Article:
In a recent blog published by Brian Petersen, Director of Business Intelligence Solutions for Jet Reports, he tackled an important yet simple business question “Why Do We Need Business Intelligence?”

We often chat about the benefits and phenomenal new technology and methodology that helps business, but we rarely explain why you even need business intelligence.

As Petersen explains, if you are making the case to the boss to purchase a BI system, you need to have your facts covered.

We are often faced with this dilemma with potential customers - we find ourselves excited at the prospect of what our business intelligence (BI) tools can offer, but we have to start with this basic question.

In summary Petersen has outlined four major answers to this question:

A business intelligence system offers streamlined structure for reporting and analytics.

Providing a business with a centralised data source in the form of the data warehouse ensures that they have a single version of their data. This single source ensures that the most up-to-date and accurate data is available to report on. With many of our customers, we find that they often have more than one ERP system, multiple payroll systems and if they operate at various sites, these sites often work independently and have their own systems in place. Creating a central point for all of this information is definitely a high priority of any BI implementation. We have managed to uncover some of the most exciting trends in organisations by just centralizing their data.

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A business intelligence system allows you to consolidate multiple data sources into one place.

Now that a single data area has been established, your data from multiple systems and even different types of data can be aligned into a uniform data source for centralised reporting and analytics. Multiple ERP and Payroll systems data as well as CRM data is put into the system, allowing end users to fully understand how the organisation is operating, where the shortfalls are and where there are trends that can impact or improve business operations.

A business intelligence system allows you to control business rules and calculations in order to ensure that you get a single version of the truth.

As Petersen points out, often, a lot of time is spend on determining what the correct numbers in a business are. Sales executives might generate a report, while finance will report on these too. These two may not match up but both parties will feel as if their report or data is the correct version. By using a centralised BI system for reporting and analytics you’re able to avoid this problem completely. Having a single source of data to report on means that no matter how sales or finance chose to view the information, the outcome of those reports or numbers will always be the same. The data is now a trustworthy source for the business to report on, and less time is spent on arguing about numbers and more time is spent analysing these reports.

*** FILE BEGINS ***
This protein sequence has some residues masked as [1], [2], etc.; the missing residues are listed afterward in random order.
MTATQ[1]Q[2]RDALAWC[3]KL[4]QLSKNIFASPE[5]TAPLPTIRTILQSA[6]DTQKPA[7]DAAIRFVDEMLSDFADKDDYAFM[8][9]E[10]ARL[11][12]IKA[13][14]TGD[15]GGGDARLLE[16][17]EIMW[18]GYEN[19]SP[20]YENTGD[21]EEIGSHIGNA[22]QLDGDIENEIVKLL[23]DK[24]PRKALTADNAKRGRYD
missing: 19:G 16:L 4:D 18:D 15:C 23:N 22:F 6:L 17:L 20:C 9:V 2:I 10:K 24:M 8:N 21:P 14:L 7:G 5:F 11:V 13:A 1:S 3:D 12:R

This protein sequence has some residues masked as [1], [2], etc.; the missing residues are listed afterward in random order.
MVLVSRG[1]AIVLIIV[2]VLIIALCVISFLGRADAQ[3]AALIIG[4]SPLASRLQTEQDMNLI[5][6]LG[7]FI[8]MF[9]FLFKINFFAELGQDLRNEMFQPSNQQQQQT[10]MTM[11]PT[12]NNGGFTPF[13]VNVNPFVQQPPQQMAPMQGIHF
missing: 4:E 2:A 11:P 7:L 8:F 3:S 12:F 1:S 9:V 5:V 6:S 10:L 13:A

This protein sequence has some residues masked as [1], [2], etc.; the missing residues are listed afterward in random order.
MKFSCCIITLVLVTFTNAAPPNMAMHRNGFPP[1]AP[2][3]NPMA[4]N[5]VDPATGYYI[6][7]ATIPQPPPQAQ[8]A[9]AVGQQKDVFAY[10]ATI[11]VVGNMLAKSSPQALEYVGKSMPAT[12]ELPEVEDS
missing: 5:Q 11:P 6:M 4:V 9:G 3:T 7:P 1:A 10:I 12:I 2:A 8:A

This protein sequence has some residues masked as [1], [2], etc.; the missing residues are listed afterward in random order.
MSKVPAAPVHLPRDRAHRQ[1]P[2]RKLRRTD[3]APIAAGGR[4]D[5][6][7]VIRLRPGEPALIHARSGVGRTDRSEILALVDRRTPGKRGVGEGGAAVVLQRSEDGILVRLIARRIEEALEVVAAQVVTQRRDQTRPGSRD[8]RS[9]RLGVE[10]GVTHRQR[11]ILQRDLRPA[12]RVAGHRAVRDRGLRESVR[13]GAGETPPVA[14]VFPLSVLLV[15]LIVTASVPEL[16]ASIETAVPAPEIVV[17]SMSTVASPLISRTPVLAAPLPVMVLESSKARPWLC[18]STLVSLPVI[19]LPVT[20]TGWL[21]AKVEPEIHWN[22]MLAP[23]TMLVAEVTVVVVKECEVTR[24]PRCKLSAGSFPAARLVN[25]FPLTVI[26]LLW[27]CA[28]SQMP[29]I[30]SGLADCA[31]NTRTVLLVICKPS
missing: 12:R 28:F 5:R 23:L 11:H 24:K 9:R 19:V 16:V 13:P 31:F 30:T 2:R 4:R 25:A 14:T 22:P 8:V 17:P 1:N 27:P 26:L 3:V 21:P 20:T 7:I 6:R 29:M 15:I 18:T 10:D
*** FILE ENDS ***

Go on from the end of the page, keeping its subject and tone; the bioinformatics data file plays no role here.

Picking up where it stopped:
Eckerson Report: Governed Data Discovery

Data driven organizations perform better than those who don’t use their data.

According to Petersen’s research into data driven organisations, he found that based on a survey conducted by MIT Sloan School of business, they perform twice as fast as organisations that don’t utilise analytics in their business. The survey was aimed at understanding how business leaders uses analytics to guide business operations and align to their strategy. They classified top performing companies as well as low performers and uncovered that the top performers are 45% more likely to use analytics to guide business decisions.

So why do top performers use analytics?

Well, quite simply because it is a huge advantage in their business. I would bet that quite a few of them became top performers because they used their trusted data to make informed decisions - elevating their business above those of their competitors.

So why do we need BI?

In order to stay competitive in your respective industry or market, you must be able to evaluate how branches, products, services or your company is functioning. Identifying trends in your data will ensure that you can take immediate corrective action to ensure that production, delivery or service never falls. This will elevate your company’s performance - and that should be enough reason to user your data to drive business decisions.